On March 12 at Kathleen Andrews Transit Garage, Edmonton Transit Service (ETS) announced their unique gender-based approach to further enhance transit safety and security, with a focus on women and girls.
ETS will be one of the first transit agencies in North America to use gender-based analysis plus (GBA+) to enhance safety and security for riders. This tool looks at how different genders and diverse people experience policies, programs and initiatives. ETS will also be connecting directly with community groups and agencies, like the Women’s Advocacy Voice of Edmonton (WAVE) and the ETS Advisory Board, to better understand root causes of safety concerns, particularly for women and girls.
ETS will continue to implement safety and security-related changes to further improve safety for customers, employees, and communities in Edmonton. Taking a holistic approach to safety, ETS will incorporate GBA+ processes, customer journey mapping, and community stakeholder engagement into further planning.
As part of the City’s participation in the United Nations Women’s Safe Cities and Safe Public Spaces Global Initiative, we will focus on including diverse perspectives using a GBA+ lens in the work focusing specifically on women and girls. By improving safety for women and girls, we will further enhance safety for everyone.
In consultation with WAVE and the ETS Advisory Board, ETS heard feedback that a text alert feature, to discreetly report safety and security concerns, would help further enhance transit safety. As a result of this feedback, as well as findings from the 2018 UN Women’s Safe Cities and Safe Public Spaces Global Leaders’ Forum, ETS is working through a full analysis to introduce a text alert feature this summer. Text alerts would go directly to the ETS Control Centre.
Safety and security is always the City’s top priority. ETS provided an update in October 2019 that included sharing the positive results that have been achieved over the last year since an investment in physical and workforce security features such as Operator shields, security guards and upgrades to LRT Stations and Transit Centres. Positive results include a 52% reduction in mischief/vandalism at transit centres and LRT stations, a 25% reduction in crime on transit property, increased perception of safety since last fall, improved surveillance and reporting, and additional support for employees.
Over the past few years, my colleagues on Council and I have heard an overwhelming request from communities asking that we look into lowering speed limits in residential neighbourhoods.
As a result of the feedback from many residents, discussion, research from administration, and because Edmonton is a Vision Zero City, Council is deliberating on whether or not to change speed limits in neighbourhoods to 40km/h throughout the entire City so that every community can become safer or lowering speed limits in the city’s Core Zone to 30km/h. We are considering these decisions because we want to use all the tools in our toolbox to keep road users safe, no matter the method they interact with the road.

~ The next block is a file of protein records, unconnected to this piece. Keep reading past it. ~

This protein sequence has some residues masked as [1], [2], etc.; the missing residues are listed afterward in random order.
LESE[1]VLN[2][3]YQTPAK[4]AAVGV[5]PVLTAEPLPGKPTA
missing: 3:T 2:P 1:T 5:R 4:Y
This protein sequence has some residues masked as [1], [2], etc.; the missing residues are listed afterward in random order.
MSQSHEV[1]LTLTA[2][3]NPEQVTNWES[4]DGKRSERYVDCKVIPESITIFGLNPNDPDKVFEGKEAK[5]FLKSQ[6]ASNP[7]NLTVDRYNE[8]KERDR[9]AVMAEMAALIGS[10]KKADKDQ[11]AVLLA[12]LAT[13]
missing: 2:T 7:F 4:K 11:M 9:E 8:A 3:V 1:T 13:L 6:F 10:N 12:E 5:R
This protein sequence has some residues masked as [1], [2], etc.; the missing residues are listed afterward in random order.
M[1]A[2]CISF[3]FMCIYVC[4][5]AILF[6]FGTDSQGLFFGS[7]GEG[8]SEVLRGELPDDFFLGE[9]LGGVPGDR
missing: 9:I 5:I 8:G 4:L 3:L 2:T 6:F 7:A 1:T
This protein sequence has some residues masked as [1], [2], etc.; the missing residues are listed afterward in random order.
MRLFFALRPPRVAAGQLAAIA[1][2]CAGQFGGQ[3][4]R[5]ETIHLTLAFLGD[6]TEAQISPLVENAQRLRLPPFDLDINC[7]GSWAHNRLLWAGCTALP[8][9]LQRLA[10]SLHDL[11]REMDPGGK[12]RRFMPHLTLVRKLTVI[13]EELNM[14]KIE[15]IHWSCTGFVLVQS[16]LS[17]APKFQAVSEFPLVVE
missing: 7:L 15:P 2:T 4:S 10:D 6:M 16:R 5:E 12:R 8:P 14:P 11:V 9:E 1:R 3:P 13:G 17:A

We recognize that some neighbourhood collector roads were designed to be driven faster than 40km/h, and so, we will be looking at them on an individual basis and adjusting them accordingly.
Making changes to infrastructure and traffic-safety culture takes time, however, we will begin the process by implementing the 5 E’s of traffic safety:
Engagement: We want to make sure we hear from residents and make a plan based on feedback and best practices. We began looking into this plan because of the many residents who have contacted us over the years asking for speed limits to be lowered in residential neighbourhoods.
Education:Along with any new changes to our bylaws it’s important that we teach drivers and other road users about the new rules and allow time for adjustment.
Engineering:We want to build roads in a way that will encourage people to slow down naturally. We will continue to add safety elements such as crosswalks and flashing lights where needed as well as look into other speed reduction options.
Enforcement:Once there has been a time of adjustment we will begin to enforce the new rules for those who refuse to comply using photo radar. Council cannot direct the police, however, EPS will conduct their own enforcement.
Evaluation: We will look at how everything is working and make tweaks where they need to be made while listening to residents’ concerns.
We are still in the process of collecting feedback. If you would like to share your thoughts please feel free to register to speak on the city website.
The issues around traffic safety are coming before council again in February. Safety will be at the center of this discussion and it is important that we are all aware how very complex it is. We have heard from residents consistently that safety in neighbourhoods is important.
The challenge in this is, of course, everyone supports safety but no one likes to be inconvenienced. As this issue comes to council in February, this is going to be a challenging conversation, the priority needs to be common sense spending with fiscal restraint. Balancing the approach to safety with residential speed, with more crosswalks, left-turn lights, and other methods of control.